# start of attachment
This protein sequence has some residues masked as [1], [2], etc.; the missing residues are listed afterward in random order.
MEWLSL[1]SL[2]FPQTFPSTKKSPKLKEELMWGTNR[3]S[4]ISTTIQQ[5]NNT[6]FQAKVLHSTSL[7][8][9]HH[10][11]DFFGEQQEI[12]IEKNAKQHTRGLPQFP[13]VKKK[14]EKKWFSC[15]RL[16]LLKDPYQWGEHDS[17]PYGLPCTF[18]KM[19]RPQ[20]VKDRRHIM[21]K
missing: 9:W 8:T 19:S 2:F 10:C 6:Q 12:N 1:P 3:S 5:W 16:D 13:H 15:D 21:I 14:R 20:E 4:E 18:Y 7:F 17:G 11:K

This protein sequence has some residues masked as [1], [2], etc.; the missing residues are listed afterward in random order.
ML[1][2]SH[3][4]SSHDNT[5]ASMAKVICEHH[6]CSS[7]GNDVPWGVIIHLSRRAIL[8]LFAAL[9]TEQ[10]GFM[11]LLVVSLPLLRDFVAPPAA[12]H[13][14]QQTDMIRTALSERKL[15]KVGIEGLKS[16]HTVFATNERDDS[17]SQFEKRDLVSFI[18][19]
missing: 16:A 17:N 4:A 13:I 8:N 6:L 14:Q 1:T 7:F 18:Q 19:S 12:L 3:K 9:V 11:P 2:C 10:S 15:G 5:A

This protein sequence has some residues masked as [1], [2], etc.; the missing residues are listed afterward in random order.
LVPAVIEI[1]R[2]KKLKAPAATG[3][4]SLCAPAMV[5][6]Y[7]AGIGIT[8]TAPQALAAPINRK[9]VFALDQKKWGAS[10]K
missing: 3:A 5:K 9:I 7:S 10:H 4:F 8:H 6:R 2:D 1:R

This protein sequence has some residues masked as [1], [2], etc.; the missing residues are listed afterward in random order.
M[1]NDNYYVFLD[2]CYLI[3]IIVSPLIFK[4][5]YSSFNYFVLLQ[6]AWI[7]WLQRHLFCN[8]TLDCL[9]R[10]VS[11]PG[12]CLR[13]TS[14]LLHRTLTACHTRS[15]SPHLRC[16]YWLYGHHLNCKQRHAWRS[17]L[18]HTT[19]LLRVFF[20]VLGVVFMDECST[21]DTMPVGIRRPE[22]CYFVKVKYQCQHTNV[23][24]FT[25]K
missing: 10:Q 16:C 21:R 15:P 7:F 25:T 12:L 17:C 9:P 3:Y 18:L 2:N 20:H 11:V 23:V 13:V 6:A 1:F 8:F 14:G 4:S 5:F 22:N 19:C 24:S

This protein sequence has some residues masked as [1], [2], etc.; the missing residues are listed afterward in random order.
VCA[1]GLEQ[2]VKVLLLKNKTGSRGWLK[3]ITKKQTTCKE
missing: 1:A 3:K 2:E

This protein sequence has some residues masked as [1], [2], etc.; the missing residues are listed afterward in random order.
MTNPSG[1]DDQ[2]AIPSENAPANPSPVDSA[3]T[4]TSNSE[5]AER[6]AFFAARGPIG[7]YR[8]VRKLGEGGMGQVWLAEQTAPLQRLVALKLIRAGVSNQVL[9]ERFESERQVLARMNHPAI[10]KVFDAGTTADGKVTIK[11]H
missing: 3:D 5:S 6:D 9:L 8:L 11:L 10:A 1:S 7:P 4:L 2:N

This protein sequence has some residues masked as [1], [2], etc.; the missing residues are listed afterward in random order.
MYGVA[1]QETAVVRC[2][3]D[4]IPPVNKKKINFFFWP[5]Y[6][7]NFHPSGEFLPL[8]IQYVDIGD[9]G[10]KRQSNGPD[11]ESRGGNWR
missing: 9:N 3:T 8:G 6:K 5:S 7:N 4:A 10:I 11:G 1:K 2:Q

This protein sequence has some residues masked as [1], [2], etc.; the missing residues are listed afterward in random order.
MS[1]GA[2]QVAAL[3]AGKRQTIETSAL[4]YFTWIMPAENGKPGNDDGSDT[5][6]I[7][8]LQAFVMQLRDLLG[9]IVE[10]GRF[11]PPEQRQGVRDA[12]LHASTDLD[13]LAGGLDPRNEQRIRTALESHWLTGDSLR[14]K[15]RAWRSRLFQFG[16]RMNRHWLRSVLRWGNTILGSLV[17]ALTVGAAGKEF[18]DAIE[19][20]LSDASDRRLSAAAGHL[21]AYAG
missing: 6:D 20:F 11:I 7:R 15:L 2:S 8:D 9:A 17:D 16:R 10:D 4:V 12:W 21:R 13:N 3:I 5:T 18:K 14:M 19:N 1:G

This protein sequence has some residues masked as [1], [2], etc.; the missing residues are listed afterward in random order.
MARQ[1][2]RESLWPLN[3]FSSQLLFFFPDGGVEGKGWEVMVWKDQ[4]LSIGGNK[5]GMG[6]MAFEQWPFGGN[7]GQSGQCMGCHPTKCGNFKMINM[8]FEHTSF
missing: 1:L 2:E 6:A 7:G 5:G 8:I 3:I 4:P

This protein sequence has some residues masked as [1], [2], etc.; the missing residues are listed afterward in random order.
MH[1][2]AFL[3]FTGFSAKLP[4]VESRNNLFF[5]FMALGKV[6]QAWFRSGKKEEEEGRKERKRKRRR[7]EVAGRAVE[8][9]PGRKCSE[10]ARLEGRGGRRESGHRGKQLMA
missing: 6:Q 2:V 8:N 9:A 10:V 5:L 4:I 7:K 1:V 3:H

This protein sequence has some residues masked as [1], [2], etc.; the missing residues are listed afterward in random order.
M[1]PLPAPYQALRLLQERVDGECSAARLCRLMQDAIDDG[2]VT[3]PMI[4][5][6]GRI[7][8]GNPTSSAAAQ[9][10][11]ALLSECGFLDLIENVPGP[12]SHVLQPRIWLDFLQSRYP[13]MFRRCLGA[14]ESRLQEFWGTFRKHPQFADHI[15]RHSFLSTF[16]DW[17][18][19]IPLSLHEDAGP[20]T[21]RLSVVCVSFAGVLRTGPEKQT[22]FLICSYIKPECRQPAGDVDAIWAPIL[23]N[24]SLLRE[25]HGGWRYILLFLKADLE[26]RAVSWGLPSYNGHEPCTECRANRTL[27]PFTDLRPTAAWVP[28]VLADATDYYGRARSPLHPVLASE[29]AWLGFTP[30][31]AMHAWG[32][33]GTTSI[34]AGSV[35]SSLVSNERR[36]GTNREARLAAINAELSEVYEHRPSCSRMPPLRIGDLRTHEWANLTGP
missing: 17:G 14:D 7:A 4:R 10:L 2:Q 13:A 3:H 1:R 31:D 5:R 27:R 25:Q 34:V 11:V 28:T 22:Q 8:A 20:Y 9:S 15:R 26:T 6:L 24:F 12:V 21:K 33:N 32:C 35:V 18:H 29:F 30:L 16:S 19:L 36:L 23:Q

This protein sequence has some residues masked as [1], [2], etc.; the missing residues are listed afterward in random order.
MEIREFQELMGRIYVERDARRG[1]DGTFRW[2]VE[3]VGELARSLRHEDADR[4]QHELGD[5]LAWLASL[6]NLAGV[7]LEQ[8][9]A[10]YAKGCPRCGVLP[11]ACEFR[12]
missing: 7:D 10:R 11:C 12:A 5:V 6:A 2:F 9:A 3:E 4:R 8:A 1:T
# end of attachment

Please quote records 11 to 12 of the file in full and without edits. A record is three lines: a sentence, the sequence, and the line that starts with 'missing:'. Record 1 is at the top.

This protein sequence has some residues masked as [1], [2], etc.; the missing residues are listed afterward in random order.
M[1]PLPAPYQALRLLQERVDGECSAARLCRLMQDAIDDG[2]VT[3]PMI[4][5][6]GRI[7][8]GNPTSSAAAQ[9][10][11]ALLSECGFLDLIENVPGP[12]SHVLQPRIWLDFLQSRYP[13]MFRRCLGA[14]ESRLQEFWGTFRKHPQFADHI[15]RHSFLSTF[16]DW[17][18][19]IPLSLHEDAGP[20]T[21]RLSVVCVSFAGVLRTGPEKQT[22]FLICSYIKPECRQPAGDVDAIWAPIL[23]N[24]SLLRE[25]HGGWRYILLFLKADLE[26]RAVSWGLPSYNGHEPCTECRANRTL[27]PFTDLRPTAAWVP[28]VLADATDYYGRARSPLHPVLASE[29]AWLGFTP[30][31]AMHAWG[32][33]GTTSI[34]AGSV[35]SSLVSNERR[36]GTNREARLAAINAELSEVYEHRPSCSRMPPLRIGDLRTHEWANLTGP
missing: 17:G 14:D 7:A 4:R 10:L 2:Q 13:A 3:H 1:R 31:D 5:R 27:R 25:Q 34:V 11:V 28:T 22:Q 8:A 20:Y 9:S 15:R 26:T 6:L 24:F 12:V 21:K 33:N 32:C 35:V 18:H 29:F 30:L 16:S 19:L 36:L 23:Q

This protein sequence has some residues masked as [1], [2], etc.; the missing residues are listed afterward in random order.
MEIREFQELMGRIYVERDARRG[1]DGTFRW[2]VE[3]VGELARSLRHEDADR[4]QHELGD[5]LAWLASL[6]NLAGV[7]LEQ[8][9]A[10]YAKGCPRCGVLP[11]ACEFR[12]
missing: 7:D 10:R 11:C 12:A 5:V 6:A 2:F 9:A 3:E 4:R 8:A 1:T